The present invention addresses the above-described problems with a capacitance measuring circuit that is inexpensive to implement, linear and virtually immune to errors due to parasitic capacitance and leakage currents. A preferred embodiment of the capacitance measuring circuit is shown in FIG. 2, where the reference plane conductor 28 and a selected charge plate conductor 30 are represented as an equivalent variable capacitor 40. Parasitic capacitance between the reference plane conductor 28 and other objects is represented by the capacitor 42, and parasitic capacitance between the charge plate conductor 30 and other objects including the shield conductor 32 is represented by the capacitor 44. The heart of the capacitance measuring circuit is an operational amplifier 46 referenced to a DC supply voltage Vdd (5 VDC, for example) and the circuit ground Vss. The reference plane conductor 28 is coupled to the amplifier's output at circuit node A, while the charge plate conductor 30 is coupled to the amplifier's negative input at circuit node B. The positive input of amplifier 46 is connected to a reference voltage VREF (2.5 VDC, for example), as is the shield conductor 32. A solid state switching device 48 (illustrated in FIG. 2 as a mechanical switch) controlled by a digital clock signal VCLK alternately couples circuit node B to current source 50 and current sink 52 (implemented with current mirrors, for example), which are configured to source and sink the identical current magnitude ICS.

The operational amplifier 46 characteristically attempts to maintain the voltage at its negative input equal to the reference voltage VREF by varying its output voltage VO at circuit node A. As a result, the amplifier's output voltage VO decreases in magnitude at a linear rate when circuit node A is coupled to current source 50, and increases in magnitude at the same linear rate when circuit node A is coupled to current sink 52. The linear rate of increase and decrease (i.e., ramp rate RR) is linearly proportional to both ICS and the load cell capacitance C according to:
RR=I CS /C
Any RF or other interference currents present at circuit node B can be dissipated by utilizing ferrite beads at the amplifier inputs to attenuate the interference frequencies. Additionally, the capacitor 54 provides AC coupling between the inputs; this causes the interference to be in common mode for improved rejection by amplifier 46. The frequency of the clock signal VCLK can be relatively low (a few kilohertz or less) so that the capacitance measurement is substantially unaffected by the interference minimizing components.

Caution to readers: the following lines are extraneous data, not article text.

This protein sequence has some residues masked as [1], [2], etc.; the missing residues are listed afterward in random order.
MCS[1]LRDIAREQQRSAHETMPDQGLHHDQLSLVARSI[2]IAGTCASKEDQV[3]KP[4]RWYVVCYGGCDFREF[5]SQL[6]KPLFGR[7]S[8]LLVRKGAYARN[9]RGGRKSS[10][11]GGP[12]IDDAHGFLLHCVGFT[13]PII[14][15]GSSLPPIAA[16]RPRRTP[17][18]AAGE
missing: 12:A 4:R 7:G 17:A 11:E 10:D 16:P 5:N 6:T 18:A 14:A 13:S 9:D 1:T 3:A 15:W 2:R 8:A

The period of VCLK is such that the amplifier output voltage VO reaches the respective voltage limit Vdd or Vss before the switching device 48 changes state. The resulting operation of the circuit is graphically depicted in FIG. 3, where VO increases from 0V to 5V in the time interval t0-t3 (and t8-t11) due to the operation of current sink 52 and decreases from 5V to 0V in the time interval t4-t7 due to the operation of current source 50. The circuit of FIG. 2 measures the ramp rate RR by measuring the time for VO to increase or decrease by a reference amount defined by upper and lower reference voltages VUP and VLW between 0V and 5V. In the illustrated embodiment, VUP has a value of 4.25V, and VLW has a value of 0.75V, as indicated in FIG. 3. Referring to FIG. 2, the comparators 56 and 58 respectively compare VO to reference voltages VUP and VLW, and provide outputs to NOR-gate 60 to produce a digital counter voltage VCT on line 62. As shown in FIG. 3, VCT assumes a logic-one level when VCT is between VUP and VLW, and otherwise assumes a logic-zero level. Of course, hysteresis may be added to comparators 56 and 58 to prevent additional state changes due to noise. Since the change in output voltage is the same regardless of whether VO is increasing or decreasing, the duration of the logic-one intervals of VCT (i.e., intervals t1-t2, t5-t6, t9-t10, etc.) can be used to accurately and directly represent the load cell capacitance C. That is, the measured interval ΔT is given by [C* (VUP−VLW)/ICS, where VUP, VLW and ICS are all constants. In the diagram of FIG. 2, the counter 64 measures the ΔT intervals and produces a Trise output on line 66 corresponding to the periods of increasing VO, and a Tfall output on line 68 corresponding to the periods of decreasing VO. Of course, the dead time between successive measurements of the ΔT interval could be nearly eliminated by coordinating the state changing of switching device 48 with the outputs of comparators 56 and 58; this would improve the sampling rate of the circuit, which may be important in applications where several load cell capacitances are successively measured.